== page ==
We are really pleased to bring you a new guest post by Kate Sebby – @kate80 – about ways of making high visibility work for you. Kate is a cataloging librarian at the Congressional Research Service at the Library of Congress. The views expressed herein are those of the author and are not presented as those of the Congressional Research Service or the Library of Congress.
Though it is a branch of the Library of Congress, the Congressional Research Service (CRS) is not a traditional library. CRS is a think tank staffed mostly by analysts responding to the research requests of the U.S. Congress. Despite this, CRS does have some traditional library functions—such as acquisitions and cataloging—though those departments are very small.
While cataloging is already a fairly desk-bound job, being separated from other divisions by walls and cubicles and sprawling across several floors, makes reaching out to analysts and information professionals an even greater challenge to communication. So I spent my first year at CRS being a typical introverted cataloger; my work was always done competently and on time but I did very little to get away from my desk and interact with others.
With time came confidence and, in the past few months, I’ve been developing relationships with the reference librarians who support our research divisions. It started by responding to basic requests from a few of these librarians to update bibliographic records and holdings in the catalog. My rapid response to their concerns and repeated requests to send any mistakes or updates got their attention. After several months, one of the librarians approached me at a union coffee hour gathering. (I only attended because a more outgoing colleague asked me to attend with her. Still an introvert!) She stated that she had some ideas for working with me and wanted to gauge my interest. I immediately responded with a ‘YES!’ without even knowing what she had in mind.
We set up an arrangement that in return for my cataloging of some of their older, department-specific collections, they would train me in reference—answering requests, aiding analysts’ research, database familiarization, etc. Not only would I be solving a pertinent cataloging problem (getting my hands on all those uncataloged volumes), I would be gaining training and experience to enhance my skill set and resume. Though this is still early in the process, many people in the research division already know me personally and are excited that I can catalog and provide access to their personal office collections. After an email introduction sent to the division, several analysts immediately replied with cataloging requests. In addition, after my reference librarian colleagues provided me with information on a number of databases and introduced me to several training opportunities, I’m now working on my third Congressional request.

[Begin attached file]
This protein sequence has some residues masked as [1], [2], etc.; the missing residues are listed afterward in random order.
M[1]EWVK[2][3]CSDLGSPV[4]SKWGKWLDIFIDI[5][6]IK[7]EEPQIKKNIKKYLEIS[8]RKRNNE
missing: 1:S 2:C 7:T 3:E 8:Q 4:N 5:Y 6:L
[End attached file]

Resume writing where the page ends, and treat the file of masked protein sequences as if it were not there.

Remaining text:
While the nature of my job specifically, and cataloging in general, can make it difficult to interact with colleagues frequently, there is still opportunity to do so. There are always ways to make your work more visible. It may start simply with exposure to a small group of people or with a minor project. Attending work events provides unique opportunities. Networking and introducing yourself (or having a more connected coworker introduce you) are great ways to get more exposure. Be quick and responsive when someone reaches out to you. Lastly, be prepared to create or suggest mutually beneficial relationships with others in your library or company.